NATO and the EU at a Crossroads

I've been in the middle of an online discussion with a younger Spanish friend in which I backhanded his suggestion that America should care  (and defer ) more to what he called our  "European allies". I suggested , perhaps impolitely, that when  Europe undertook a greater role in its own defense I might consider giving it any respect or consideration at all--but at the moment  I cared little for European opinion.

Interestingly, the Guardian's Martin  Kettle makes much of the same point today in discussing the present defense challenges facing the EU and NATO:

For years now, Nato nations have been committed to reach a minimum defence spending target of 2% of GDP. Yet 20 of them, including Canada, Germany, Italy, the Netherlands and Spain, have fallen far short. Among the six that have reached the target, the shares of four (including Britain and France) are in decline. Inevitably, that means the US carries ever more of the load and becomes ever more sceptical about taking Europe seriously.

For years also, European nations have talked about the importance of avoiding duplication in equipment and weapons. But the talk has largely remained just that. It is barmy that Europeans have four different models of tank, compared with America's one; 16 different types of armoured vehicles as against America's three; or 11 types of frigate to America's one. Once again, Europe's failure highlights the US predominance.

The experience of Iraq, coupled with Europe's increased role in the Balkans, has tempted some Eurocentrics to say that Nato is outmoded and that an enhanced military role for the EU should replace it. This is fantasy land. If there is one thing that would be even worse for Europe than fighting a war with the Americans as allies, it is fighting a war without them. While it is true that Europe spends too little on defence because it knows it can rely on the Americans, it does not follow that European nations would be keen to spend more if Nato broke down.

Nato - as Talleyrand said of Russia - is always too strong and too weak at the same time. Right now, it is also a solution in search of a problem. The immediate priority in Bucharest has to be to turn things round in Afghanistan. The alternative, as Sarkozy said, is not acceptable. But the long-term need is for Europe to take greater responsibility for our own security needs within Nato. That won't be done overnight. But nor will it be done unless we address it much more openly and honestly than we have in the past.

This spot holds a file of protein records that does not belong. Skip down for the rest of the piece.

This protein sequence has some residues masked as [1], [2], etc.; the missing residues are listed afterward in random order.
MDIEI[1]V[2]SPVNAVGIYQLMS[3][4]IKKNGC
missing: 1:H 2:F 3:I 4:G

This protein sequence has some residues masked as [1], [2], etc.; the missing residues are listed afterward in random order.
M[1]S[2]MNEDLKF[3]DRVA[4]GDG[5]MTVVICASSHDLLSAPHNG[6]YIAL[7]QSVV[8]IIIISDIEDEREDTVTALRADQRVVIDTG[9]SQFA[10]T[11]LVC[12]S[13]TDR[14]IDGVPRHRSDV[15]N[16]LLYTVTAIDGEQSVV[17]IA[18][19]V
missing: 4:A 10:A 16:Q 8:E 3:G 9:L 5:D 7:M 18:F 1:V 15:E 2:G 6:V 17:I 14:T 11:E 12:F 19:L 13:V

I've been in the middle of an online discussion with a younger Spanish friend in which I backhanded his suggestion that America should care  (and defer ) more to what he called our  "European allies". I suggested , perhaps impolitely, that when  Europe undertook a greater role in its own defense I might consider giving it any respect or consideration at all--but at the moment  I cared little for European opinion.

Interestingly, the Guardian's Martin  Kettle makes much of the same point today in discussing the present defense challenges facing the EU and NATO:

For years now, Nato nations have been committed to reach a minimum defence spending target of 2% of GDP. Yet 20 of them, including Canada, Germany, Italy, the Netherlands and Spain, have fallen far short. Among the six that have reached the target, the shares of four (including Britain and France) are in decline. Inevitably, that means the US carries ever more of the load and becomes ever more sceptical about taking Europe seriously.

For years also, European nations have talked about the importance of avoiding duplication in equipment and weapons. But the talk has largely remained just that. It is barmy that Europeans have four different models of tank, compared with America's one; 16 different types of armoured vehicles as against America's three; or 11 types of frigate to America's one. Once again, Europe's failure highlights the US predominance.

The experience of Iraq, coupled with Europe's increased role in the Balkans, has tempted some Eurocentrics to say that Nato is outmoded and that an enhanced military role for the EU should replace it. This is fantasy land. If there is one thing that would be even worse for Europe than fighting a war with the Americans as allies, it is fighting a war without them. While it is true that Europe spends too little on defence because it knows it can rely on the Americans, it does not follow that European nations would be keen to spend more if Nato broke down.

Nato - as Talleyrand said of Russia - is always too strong and too weak at the same time. Right now, it is also a solution in search of a problem. The immediate priority in Bucharest has to be to turn things round in Afghanistan. The alternative, as Sarkozy said, is not acceptable. But the long-term need is for Europe to take greater responsibility for our own security needs within Nato. That won't be done overnight. But nor will it be done unless we address it much more openly and honestly than we have in the past.